3. Chris Mercer says:

    After that severe weather outbreak in Late May, 2004 was the summer in never hit 90 degrees in Lexington and we had some lows in the 40’s in August.

  4. Schroeder says:

    I don’t remember any severe weather and there is no mention of any damage from storms where I was living in southwest Indiana in the year 2004. The summer though was cool and wetter than normal. The biggest weather event that really stands out was the major snowstorm in December which fell just in time for Christmas Day. Twenty two inches of snow was recorded officially at Dress Regional Airport in Evansville, Indiana. Unfortunately all the snow melted before New Years Day 2005 and the rest of the winter was mild with not a flake of snow recorded. UGH !

    • TennMark says:

      I only vaguely recall a May 2004 F4 in Missouri which caused several fatalities. I do remember that year a family trip to the top of Lookout Mountain above Chattanooga TN and it being cloudy/chilly despite it being summer.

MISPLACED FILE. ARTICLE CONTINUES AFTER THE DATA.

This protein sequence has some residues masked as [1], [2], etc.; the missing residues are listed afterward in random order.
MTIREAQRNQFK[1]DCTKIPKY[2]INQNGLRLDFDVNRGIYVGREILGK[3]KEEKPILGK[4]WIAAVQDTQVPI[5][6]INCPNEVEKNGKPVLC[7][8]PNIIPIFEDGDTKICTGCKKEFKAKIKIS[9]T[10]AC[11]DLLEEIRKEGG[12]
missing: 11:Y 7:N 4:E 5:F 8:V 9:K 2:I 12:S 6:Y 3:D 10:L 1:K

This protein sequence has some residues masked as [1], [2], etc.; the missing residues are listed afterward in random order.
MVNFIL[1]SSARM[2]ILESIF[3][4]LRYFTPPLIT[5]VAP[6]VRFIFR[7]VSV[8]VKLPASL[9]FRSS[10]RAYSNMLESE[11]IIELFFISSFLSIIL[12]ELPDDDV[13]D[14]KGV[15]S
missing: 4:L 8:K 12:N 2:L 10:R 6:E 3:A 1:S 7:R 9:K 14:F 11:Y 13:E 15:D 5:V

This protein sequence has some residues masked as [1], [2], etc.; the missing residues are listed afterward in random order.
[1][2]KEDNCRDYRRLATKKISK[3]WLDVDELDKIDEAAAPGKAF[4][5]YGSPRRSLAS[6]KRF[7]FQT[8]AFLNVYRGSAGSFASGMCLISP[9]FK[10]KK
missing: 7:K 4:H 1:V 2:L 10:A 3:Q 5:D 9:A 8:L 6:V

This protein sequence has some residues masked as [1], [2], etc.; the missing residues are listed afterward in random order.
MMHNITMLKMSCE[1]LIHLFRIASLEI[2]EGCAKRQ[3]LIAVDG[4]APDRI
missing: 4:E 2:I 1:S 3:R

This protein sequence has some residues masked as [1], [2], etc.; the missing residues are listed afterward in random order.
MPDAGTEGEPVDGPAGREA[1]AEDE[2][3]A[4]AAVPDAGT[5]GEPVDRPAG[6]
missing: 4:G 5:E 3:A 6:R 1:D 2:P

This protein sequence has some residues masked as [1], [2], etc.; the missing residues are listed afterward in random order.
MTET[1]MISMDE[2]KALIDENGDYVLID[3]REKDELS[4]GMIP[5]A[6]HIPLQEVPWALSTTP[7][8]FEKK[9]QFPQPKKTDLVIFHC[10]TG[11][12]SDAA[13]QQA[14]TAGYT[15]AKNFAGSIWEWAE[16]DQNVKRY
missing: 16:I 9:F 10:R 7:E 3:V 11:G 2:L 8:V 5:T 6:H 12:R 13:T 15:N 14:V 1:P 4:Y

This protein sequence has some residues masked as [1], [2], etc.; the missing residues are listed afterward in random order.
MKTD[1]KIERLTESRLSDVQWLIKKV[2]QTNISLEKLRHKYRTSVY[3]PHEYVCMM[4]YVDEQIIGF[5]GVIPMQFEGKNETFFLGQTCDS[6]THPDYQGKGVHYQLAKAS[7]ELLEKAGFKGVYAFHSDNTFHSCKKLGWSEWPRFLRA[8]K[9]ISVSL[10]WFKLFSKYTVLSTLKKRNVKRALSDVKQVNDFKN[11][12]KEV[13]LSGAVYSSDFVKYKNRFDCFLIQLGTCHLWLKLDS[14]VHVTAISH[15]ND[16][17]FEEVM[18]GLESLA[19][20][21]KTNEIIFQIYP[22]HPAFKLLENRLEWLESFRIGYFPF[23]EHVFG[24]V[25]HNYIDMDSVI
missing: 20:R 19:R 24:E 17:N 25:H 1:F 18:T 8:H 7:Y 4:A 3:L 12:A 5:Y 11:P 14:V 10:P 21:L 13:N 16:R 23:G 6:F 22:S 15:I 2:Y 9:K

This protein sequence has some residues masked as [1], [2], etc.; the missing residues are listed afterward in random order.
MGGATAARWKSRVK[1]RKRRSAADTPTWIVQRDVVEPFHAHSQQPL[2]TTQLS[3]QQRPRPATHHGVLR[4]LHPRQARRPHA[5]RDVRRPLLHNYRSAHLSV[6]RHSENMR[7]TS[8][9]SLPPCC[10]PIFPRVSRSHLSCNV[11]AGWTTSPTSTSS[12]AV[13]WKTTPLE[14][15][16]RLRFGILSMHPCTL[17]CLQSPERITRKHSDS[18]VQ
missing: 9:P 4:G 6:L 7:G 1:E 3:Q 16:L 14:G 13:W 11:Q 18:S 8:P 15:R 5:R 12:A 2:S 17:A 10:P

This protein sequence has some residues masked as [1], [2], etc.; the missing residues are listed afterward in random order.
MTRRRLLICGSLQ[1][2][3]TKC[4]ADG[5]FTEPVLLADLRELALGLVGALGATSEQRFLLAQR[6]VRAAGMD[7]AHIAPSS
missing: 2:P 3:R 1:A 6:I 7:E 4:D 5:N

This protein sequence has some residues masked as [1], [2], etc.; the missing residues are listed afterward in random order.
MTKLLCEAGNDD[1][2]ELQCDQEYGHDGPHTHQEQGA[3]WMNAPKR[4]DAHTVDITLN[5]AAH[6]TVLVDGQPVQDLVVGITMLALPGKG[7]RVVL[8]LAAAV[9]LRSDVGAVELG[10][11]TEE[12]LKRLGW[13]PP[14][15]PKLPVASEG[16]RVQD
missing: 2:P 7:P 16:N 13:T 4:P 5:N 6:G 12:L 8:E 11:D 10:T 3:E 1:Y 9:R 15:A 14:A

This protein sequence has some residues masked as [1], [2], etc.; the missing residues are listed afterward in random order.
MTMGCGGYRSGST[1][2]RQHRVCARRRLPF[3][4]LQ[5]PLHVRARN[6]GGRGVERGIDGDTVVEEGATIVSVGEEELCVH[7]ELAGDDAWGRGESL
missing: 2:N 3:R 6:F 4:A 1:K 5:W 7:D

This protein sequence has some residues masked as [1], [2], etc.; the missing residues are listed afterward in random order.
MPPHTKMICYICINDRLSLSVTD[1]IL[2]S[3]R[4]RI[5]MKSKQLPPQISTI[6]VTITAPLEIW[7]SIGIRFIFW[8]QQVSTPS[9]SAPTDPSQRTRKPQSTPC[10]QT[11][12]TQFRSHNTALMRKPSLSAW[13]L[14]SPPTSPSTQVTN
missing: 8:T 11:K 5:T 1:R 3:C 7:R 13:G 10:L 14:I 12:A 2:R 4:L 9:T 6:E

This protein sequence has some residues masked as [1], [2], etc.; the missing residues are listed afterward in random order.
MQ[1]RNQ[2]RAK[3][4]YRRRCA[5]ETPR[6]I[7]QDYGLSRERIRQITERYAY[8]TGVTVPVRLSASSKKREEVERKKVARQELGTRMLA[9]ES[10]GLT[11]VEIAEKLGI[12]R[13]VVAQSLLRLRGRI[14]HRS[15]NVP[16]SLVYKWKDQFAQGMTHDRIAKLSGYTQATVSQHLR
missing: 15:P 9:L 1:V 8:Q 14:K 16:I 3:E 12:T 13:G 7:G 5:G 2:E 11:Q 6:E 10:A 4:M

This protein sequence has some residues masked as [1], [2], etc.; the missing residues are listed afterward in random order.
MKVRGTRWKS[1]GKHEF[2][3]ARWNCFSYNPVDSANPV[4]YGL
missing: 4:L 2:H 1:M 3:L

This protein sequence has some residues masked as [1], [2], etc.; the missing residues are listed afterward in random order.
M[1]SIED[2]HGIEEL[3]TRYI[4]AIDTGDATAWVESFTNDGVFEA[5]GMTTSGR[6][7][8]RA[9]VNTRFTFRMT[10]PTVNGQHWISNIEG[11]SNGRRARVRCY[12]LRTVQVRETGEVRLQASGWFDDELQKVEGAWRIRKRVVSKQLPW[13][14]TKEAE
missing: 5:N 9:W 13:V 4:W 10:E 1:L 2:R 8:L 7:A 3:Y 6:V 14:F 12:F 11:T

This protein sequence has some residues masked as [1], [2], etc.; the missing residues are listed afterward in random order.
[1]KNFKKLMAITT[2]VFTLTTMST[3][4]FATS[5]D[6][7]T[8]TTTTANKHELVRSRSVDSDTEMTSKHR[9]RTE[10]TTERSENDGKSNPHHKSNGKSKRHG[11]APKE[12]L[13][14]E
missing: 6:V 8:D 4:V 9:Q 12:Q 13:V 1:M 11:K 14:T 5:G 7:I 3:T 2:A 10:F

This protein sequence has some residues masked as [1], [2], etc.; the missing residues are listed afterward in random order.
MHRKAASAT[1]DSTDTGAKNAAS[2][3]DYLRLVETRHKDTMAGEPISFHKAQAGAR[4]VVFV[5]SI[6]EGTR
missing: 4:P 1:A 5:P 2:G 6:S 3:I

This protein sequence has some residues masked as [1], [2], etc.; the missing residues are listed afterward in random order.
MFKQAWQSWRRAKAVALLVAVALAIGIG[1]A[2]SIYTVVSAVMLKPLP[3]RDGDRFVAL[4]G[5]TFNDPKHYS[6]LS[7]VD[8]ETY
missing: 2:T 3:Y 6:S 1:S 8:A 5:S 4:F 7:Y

But I don’t think I had heard of the 2004 F3 in Lexington KY. Had to look it up. Wiki says path length was thankfully only three miles and the path was in a somewhat more rural part of Lexington. But the pics of homes with F3 destruction indicate it was fortunate there was no loss of life or more injuries.

  5. Sean says:

    I remember May 2004 very well. Louisville had a few supercell storms that moved over the area that day. If I recall correctly it was a warm front that spawned a lot of those tornadic storms as it moved northward. I remember vividly chasing a supercell that had a funnel cloud as it moved across southern Jefferson County. Eventually the storm produced a tornado over Shelby county where it hit a church. I’ll never forget that day.